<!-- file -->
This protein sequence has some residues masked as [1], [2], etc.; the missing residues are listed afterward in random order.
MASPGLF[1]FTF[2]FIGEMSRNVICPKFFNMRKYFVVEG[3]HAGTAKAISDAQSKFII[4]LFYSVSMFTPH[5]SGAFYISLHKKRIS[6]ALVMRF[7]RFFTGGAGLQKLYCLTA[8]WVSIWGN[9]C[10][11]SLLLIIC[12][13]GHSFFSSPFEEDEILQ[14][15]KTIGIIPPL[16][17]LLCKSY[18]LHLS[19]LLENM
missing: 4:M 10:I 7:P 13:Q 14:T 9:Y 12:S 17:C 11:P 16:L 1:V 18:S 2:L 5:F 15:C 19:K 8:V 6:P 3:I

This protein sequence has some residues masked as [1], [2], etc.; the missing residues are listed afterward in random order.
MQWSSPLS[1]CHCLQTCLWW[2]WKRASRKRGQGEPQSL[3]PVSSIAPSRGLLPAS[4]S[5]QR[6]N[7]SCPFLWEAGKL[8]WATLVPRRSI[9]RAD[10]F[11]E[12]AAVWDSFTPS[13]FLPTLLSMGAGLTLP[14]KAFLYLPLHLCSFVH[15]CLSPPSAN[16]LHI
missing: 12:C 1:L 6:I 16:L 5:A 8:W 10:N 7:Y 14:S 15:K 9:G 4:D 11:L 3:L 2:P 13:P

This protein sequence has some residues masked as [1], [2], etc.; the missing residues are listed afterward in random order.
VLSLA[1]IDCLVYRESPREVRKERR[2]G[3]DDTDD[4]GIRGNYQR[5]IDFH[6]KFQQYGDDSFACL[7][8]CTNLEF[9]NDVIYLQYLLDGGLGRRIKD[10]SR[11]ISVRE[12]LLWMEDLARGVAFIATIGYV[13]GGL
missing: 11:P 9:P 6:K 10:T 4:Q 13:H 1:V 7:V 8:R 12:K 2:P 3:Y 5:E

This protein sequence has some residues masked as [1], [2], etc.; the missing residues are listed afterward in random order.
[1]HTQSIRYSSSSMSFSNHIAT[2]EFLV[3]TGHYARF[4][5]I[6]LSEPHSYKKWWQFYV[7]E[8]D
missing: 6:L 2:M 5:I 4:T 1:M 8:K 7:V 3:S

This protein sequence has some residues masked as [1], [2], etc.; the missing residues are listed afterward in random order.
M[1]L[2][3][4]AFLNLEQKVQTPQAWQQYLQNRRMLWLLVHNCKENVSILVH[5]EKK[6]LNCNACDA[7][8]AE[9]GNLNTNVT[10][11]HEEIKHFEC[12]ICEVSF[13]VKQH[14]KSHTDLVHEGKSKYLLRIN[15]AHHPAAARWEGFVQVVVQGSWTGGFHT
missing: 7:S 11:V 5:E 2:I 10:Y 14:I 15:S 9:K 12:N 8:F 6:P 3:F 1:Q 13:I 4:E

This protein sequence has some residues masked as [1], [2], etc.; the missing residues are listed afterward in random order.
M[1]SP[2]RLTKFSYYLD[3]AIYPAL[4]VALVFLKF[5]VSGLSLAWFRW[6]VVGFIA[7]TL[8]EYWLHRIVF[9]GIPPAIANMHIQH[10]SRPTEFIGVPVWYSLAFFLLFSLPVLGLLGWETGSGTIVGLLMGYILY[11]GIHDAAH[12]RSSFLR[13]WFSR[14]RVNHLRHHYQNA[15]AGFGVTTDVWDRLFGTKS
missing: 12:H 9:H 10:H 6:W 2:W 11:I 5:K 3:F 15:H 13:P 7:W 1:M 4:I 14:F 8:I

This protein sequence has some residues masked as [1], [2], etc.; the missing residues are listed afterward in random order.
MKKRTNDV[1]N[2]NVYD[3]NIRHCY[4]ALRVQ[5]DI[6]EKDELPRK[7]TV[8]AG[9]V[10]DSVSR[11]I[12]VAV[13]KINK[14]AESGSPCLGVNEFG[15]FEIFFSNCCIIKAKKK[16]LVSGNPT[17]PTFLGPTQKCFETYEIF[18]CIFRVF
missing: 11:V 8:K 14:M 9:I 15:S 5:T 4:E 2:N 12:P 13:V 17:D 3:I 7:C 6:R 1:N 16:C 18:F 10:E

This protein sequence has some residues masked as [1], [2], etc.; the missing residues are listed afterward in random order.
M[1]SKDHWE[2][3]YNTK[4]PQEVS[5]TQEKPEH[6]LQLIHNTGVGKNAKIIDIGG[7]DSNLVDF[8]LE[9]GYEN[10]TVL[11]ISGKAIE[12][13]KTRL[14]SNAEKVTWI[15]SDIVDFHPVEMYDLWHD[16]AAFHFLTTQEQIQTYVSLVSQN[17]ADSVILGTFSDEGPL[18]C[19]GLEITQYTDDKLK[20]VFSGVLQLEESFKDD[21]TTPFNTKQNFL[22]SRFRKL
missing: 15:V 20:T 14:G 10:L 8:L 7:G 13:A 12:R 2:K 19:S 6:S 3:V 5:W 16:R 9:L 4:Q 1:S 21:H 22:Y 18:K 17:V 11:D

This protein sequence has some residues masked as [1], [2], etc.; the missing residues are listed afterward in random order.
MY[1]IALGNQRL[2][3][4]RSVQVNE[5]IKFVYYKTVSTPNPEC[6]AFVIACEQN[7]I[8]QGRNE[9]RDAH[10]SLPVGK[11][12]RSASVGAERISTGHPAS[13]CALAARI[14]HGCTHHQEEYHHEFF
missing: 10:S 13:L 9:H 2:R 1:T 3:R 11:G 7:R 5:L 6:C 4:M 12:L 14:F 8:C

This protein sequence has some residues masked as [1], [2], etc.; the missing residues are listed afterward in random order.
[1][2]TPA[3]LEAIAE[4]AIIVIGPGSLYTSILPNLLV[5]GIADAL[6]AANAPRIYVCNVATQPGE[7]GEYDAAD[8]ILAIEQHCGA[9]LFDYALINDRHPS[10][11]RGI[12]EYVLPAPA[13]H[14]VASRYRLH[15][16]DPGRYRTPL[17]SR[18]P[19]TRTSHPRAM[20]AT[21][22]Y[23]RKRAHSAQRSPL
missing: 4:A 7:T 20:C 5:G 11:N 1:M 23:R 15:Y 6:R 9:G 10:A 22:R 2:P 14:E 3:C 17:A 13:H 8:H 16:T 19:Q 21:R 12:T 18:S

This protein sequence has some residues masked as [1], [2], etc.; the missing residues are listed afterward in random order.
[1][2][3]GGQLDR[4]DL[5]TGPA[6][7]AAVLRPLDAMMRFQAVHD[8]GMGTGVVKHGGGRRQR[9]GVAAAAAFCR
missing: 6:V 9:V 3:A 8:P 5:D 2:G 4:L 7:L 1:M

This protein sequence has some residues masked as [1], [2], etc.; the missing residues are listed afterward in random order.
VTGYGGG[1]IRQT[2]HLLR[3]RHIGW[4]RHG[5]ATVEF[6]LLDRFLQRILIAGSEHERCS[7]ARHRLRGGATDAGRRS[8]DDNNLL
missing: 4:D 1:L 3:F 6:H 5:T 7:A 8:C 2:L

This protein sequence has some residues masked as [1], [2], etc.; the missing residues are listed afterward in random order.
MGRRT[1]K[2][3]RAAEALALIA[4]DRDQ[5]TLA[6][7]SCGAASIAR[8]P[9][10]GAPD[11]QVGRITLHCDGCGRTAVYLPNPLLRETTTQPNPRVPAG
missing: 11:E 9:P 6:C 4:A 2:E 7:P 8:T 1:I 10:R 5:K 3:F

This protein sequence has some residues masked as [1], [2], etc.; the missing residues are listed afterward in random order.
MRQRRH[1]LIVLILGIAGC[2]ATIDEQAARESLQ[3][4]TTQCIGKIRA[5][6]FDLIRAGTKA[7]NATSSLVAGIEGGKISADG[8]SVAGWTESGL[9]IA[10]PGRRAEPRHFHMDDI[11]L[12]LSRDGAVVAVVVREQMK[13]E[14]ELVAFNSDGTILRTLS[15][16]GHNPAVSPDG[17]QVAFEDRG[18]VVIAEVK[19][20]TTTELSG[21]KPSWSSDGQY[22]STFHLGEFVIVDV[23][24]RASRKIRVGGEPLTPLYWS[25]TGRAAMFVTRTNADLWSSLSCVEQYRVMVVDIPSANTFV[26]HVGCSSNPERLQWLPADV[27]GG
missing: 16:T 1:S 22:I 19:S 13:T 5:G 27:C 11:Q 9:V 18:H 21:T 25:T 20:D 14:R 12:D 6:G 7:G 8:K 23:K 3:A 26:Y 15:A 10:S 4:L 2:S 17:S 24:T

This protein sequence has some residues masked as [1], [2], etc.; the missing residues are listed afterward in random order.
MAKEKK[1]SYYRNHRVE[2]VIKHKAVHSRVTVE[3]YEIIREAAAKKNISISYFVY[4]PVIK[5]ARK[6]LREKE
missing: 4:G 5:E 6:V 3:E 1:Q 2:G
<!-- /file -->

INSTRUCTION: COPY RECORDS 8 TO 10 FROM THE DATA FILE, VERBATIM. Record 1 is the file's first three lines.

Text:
This protein sequence has some residues masked as [1], [2], etc.; the missing residues are listed afterward in random order.
M[1]SKDHWE[2][3]YNTK[4]PQEVS[5]TQEKPEH[6]LQLIHNTGVGKNAKIIDIGG[7]DSNLVDF[8]LE[9]GYEN[10]TVL[11]ISGKAIE[12][13]KTRL[14]SNAEKVTWI[15]SDIVDFHPVEMYDLWHD[16]AAFHFLTTQEQIQTYVSLVSQN[17]ADSVILGTFSDEGPL[18]C[19]GLEITQYTDDKLK[20]VFSGVLQLEESFKDD[21]TTPFNTKQNFL[22]SRFRKL
missing: 15:V 20:T 14:G 10:L 8:L 7:G 13:A 12:R 2:K 19:S 6:S 3:V 5:W 16:R 9:L 4:Q 1:S 21:H 22:Y 18:K 17:V 11:D

This protein sequence has some residues masked as [1], [2], etc.; the missing residues are listed afterward in random order.
MY[1]IALGNQRL[2][3][4]RSVQVNE[5]IKFVYYKTVSTPNPEC[6]AFVIACEQN[7]I[8]QGRNE[9]RDAH[10]SLPVGK[11][12]RSASVGAERISTGHPAS[13]CALAARI[14]HGCTHHQEEYHHEFF
missing: 10:S 13:L 9:H 2:R 1:T 3:R 11:G 7:R 5:L 6:C 4:M 12:L 14:F 8:C

This protein sequence has some residues masked as [1], [2], etc.; the missing residues are listed afterward in random order.
[1][2]TPA[3]LEAIAE[4]AIIVIGPGSLYTSILPNLLV[5]GIADAL[6]AANAPRIYVCNVATQPGE[7]GEYDAAD[8]ILAIEQHCGA[9]LFDYALINDRHPS[10][11]RGI[12]EYVLPAPA[13]H[14]VASRYRLH[15][16]DPGRYRTPL[17]SR[18]P[19]TRTSHPRAM[20]AT[21][22]Y[23]RKRAHSAQRSPL
missing: 4:A 7:T 20:C 5:G 11:N 1:M 23:R 15:Y 6:R 9:G 10:A 22:R 2:P 14:E 3:C 17:A 13:H 8:H 16:T 19:Q 21:R 12:T 18:S